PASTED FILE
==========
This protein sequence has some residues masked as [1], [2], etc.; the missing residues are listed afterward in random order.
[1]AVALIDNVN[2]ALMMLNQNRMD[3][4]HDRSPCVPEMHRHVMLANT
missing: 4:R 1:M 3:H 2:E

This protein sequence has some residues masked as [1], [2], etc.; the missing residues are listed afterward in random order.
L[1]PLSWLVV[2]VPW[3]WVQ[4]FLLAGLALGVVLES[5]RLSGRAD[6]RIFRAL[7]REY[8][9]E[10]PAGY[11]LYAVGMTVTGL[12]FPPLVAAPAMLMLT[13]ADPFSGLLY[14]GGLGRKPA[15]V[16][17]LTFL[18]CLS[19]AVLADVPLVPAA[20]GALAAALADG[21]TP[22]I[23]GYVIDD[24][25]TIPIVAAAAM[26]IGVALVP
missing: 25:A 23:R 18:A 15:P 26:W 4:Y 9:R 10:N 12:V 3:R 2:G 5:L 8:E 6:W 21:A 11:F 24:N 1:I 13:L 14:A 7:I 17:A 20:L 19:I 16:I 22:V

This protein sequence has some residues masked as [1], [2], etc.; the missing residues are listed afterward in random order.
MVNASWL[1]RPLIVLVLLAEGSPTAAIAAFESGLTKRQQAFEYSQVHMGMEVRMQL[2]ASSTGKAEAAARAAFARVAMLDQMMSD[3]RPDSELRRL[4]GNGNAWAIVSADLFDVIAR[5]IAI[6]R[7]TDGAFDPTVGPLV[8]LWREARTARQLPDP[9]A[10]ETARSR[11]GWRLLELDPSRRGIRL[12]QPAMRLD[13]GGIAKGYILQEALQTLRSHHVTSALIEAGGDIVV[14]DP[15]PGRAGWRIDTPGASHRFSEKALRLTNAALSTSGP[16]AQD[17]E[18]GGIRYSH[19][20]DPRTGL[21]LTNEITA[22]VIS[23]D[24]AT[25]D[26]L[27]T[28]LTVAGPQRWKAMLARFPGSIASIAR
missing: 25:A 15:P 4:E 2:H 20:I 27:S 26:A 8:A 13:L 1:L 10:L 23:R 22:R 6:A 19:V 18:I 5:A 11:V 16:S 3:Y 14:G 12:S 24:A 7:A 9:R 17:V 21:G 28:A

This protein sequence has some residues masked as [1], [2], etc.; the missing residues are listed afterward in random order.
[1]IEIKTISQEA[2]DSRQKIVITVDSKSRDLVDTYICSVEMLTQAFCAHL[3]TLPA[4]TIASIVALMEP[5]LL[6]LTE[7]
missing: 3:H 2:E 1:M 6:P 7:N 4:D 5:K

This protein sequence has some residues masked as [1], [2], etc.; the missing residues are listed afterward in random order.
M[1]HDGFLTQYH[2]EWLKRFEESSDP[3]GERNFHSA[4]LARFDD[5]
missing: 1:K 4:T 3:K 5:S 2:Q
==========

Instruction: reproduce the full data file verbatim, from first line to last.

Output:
This protein sequence has some residues masked as [1], [2], etc.; the missing residues are listed afterward in random order.
[1]AVALIDNVN[2]ALMMLNQNRMD[3][4]HDRSPCVPEMHRHVMLANT
missing: 4:R 1:M 3:H 2:E

This protein sequence has some residues masked as [1], [2], etc.; the missing residues are listed afterward in random order.
L[1]PLSWLVV[2]VPW[3]WVQ[4]FLLAGLALGVVLES[5]RLSGRAD[6]RIFRAL[7]REY[8][9]E[10]PAGY[11]LYAVGMTVTGL[12]FPPLVAAPAMLMLT[13]ADPFSGLLY[14]GGLGRKPA[15]V[16][17]LTFL[18]CLS[19]AVLADVPLVPAA[20]GALAAALADG[21]TP[22]I[23]GYVIDD[24][25]TIPIVAAAAM[26]IGVALVP
missing: 25:A 23:R 18:A 15:P 26:W 4:Y 9:R 10:N 12:V 3:R 2:G 5:L 8:E 6:W 21:A 11:F 24:N 1:I 13:L 14:A 7:I 17:A 20:L 19:I 16:I 22:V

This protein sequence has some residues masked as [1], [2], etc.; the missing residues are listed afterward in random order.
MVNASWL[1]RPLIVLVLLAEGSPTAAIAAFESGLTKRQQAFEYSQVHMGMEVRMQL[2]ASSTGKAEAAARAAFARVAMLDQMMSD[3]RPDSELRRL[4]GNGNAWAIVSADLFDVIAR[5]IAI[6]R[7]TDGAFDPTVGPLV[8]LWREARTARQLPDP[9]A[10]ETARSR[11]GWRLLELDPSRRGIRL[12]QPAMRLD[13]GGIAKGYILQEALQTLRSHHVTSALIEAGGDIVV[14]DP[15]PGRAGWRIDTPGASHRFSEKALRLTNAALSTSGP[16]AQD[17]E[18]GGIRYSH[19][20]DPRTGL[21]LTNEITA[22]VIS[23]D[24]AT[25]D[26]L[27]T[28]LTVAGPQRWKAMLARFPGSIASIAR
missing: 25:A 15:P 4:E 2:H 20:I 27:S 26:A 8:A 13:L 1:L 10:L 23:R 22:R 6:A 19:V 18:I 5:A 11:V 16:S 3:Y 14:G 12:S 24:A 7:A 9:R 17:V 21:G 28:A

This protein sequence has some residues masked as [1], [2], etc.; the missing residues are listed afterward in random order.
[1]IEIKTISQEA[2]DSRQKIVITVDSKSRDLVDTYICSVEMLTQAFCAHL[3]TLPA[4]TIASIVALMEP[5]LL[6]LTE[7]
missing: 3:H 2:E 1:M 6:P 7:N 4:D 5:K

This protein sequence has some residues masked as [1], [2], etc.; the missing residues are listed afterward in random order.
M[1]HDGFLTQYH[2]EWLKRFEESSDP[3]GERNFHSA[4]LARFDD[5]
missing: 1:K 4:T 3:K 5:S 2:Q